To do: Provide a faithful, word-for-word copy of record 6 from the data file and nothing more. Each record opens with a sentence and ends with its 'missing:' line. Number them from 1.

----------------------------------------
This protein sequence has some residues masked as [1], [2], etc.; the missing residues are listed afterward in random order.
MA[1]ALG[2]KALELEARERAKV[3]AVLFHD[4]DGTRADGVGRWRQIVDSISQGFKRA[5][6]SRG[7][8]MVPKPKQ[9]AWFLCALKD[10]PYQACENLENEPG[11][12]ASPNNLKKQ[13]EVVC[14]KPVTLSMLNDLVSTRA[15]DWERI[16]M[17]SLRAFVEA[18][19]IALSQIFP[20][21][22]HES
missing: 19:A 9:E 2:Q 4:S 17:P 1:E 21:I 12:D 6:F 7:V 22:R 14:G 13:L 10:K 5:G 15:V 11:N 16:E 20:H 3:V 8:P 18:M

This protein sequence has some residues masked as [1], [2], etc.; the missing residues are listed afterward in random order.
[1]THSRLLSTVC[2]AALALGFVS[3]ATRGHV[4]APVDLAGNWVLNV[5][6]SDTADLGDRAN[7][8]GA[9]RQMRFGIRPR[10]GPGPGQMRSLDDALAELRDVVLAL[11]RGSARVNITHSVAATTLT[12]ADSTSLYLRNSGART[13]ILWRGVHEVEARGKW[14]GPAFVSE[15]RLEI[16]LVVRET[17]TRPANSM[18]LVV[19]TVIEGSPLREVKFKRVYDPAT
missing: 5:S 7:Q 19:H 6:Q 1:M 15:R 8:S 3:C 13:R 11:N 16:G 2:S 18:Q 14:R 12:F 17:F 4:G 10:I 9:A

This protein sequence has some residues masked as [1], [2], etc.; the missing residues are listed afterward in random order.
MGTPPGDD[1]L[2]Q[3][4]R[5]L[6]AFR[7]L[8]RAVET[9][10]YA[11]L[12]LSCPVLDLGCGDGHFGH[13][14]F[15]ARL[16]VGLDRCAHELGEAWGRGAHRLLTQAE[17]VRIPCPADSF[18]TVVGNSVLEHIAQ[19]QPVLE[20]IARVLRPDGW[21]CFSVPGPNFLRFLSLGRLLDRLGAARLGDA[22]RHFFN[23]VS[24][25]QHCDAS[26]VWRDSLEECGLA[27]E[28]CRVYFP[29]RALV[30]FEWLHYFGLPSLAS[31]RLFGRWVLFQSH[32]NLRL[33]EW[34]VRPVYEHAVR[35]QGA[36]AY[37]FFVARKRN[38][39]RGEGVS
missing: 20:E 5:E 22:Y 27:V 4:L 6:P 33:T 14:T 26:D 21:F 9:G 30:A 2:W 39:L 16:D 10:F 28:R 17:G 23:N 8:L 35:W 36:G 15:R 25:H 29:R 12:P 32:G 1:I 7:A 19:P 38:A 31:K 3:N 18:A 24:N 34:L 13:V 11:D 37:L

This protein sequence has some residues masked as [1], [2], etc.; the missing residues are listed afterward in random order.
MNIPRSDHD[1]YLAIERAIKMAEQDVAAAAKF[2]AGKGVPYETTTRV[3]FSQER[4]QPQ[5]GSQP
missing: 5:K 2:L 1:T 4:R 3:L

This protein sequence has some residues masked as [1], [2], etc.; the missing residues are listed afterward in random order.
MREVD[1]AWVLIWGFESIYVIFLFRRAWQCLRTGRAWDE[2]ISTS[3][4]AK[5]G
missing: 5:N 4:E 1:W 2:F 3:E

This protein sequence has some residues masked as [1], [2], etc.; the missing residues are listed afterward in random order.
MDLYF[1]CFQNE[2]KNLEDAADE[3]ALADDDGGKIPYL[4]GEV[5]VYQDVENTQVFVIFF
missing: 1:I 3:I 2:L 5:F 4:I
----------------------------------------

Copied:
This protein sequence has some residues masked as [1], [2], etc.; the missing residues are listed afterward in random order.
MDLYF[1]CFQNE[2]KNLEDAADE[3]ALADDDGGKIPYL[4]GEV[5]VYQDVENTQVFVIFF
missing: 1:I 3:I 2:L 5:F 4:I